With the tête-à-tête done, off I sloped home, thinking to myself that, for all the tales of money shortages and lack of opportunity, there were far worse ways to while away the hours than watching (the Badgers watching) the great County Championship. OK, it’s slow-paced compared to IPL. There are no cheerleaders and fireworks, no razzmatazz, no Citibank Moments of Success, Maxx Mobile Strategic Time-Outs, or Karbon Kemall Catches; then again, there are no Citibank Moments of Success, Maxx Mobile Strategic Time-Outs, or Karbon Kemall Catches, and we should be grateful for small mercies.
(a) The first part of this report can be read here.
(b) Given that the events described in this piece took place 6 weeks ago now, and that blogging ought to be fairly current, some of the cynical and/or cruel among you might now be jumping to entirely false conclusions as to why it took me so long to hand in my PhD thesis. I've already told you about that...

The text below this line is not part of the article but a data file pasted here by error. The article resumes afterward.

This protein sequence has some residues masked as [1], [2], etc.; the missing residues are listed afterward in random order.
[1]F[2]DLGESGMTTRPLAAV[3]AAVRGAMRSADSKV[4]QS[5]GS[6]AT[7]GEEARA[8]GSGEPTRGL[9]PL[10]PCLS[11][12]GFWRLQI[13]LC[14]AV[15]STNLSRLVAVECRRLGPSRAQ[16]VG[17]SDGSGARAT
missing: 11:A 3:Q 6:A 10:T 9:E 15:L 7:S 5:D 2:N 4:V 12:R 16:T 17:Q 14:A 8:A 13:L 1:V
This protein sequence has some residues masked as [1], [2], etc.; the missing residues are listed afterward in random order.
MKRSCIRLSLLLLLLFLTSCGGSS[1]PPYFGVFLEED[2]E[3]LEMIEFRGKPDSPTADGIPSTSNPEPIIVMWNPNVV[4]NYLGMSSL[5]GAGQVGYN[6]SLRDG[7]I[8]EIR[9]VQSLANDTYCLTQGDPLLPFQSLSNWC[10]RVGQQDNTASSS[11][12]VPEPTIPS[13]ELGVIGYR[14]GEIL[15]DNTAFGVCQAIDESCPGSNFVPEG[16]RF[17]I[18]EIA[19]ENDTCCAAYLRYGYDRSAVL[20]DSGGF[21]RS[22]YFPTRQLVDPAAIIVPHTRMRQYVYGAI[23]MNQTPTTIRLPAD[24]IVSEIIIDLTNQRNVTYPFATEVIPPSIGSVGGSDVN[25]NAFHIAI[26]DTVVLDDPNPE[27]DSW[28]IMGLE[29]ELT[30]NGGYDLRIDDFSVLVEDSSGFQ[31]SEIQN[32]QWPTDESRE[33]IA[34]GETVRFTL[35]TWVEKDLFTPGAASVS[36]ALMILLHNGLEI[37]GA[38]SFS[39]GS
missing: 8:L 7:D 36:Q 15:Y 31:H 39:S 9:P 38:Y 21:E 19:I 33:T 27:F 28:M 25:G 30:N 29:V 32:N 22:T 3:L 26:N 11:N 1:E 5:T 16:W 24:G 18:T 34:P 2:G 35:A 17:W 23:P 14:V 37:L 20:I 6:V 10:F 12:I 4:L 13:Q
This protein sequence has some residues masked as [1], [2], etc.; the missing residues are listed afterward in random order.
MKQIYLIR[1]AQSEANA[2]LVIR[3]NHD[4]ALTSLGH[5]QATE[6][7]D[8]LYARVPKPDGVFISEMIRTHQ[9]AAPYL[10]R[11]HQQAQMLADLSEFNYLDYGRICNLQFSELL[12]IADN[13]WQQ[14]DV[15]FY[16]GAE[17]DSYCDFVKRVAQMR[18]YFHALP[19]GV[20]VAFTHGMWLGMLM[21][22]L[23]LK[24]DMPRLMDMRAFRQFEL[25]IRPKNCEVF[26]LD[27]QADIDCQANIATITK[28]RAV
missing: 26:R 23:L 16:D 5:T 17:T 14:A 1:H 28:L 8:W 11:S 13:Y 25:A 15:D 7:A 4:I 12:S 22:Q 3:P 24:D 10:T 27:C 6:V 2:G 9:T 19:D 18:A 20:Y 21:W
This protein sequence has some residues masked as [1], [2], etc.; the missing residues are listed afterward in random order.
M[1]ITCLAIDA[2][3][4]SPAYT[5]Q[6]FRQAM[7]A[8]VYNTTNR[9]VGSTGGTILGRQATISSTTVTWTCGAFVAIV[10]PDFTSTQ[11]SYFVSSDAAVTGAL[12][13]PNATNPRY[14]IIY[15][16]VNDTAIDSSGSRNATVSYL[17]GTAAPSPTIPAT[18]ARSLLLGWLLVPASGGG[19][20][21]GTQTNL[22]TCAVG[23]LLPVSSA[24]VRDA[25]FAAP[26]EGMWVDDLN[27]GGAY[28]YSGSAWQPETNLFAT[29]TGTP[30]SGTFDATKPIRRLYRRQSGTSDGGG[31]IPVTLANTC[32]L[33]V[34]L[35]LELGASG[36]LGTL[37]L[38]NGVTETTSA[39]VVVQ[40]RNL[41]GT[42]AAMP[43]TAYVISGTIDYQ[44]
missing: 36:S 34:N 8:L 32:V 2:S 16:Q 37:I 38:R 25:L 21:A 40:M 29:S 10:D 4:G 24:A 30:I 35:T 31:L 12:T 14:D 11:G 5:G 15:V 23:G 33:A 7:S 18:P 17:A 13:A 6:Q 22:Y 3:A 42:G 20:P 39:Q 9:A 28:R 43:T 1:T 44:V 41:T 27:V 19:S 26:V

(c) * überdachs: a neologism combining the German prefix equivalent to the Latin ‘ultra’ with dachs, or ‘badger’: ultra-badger.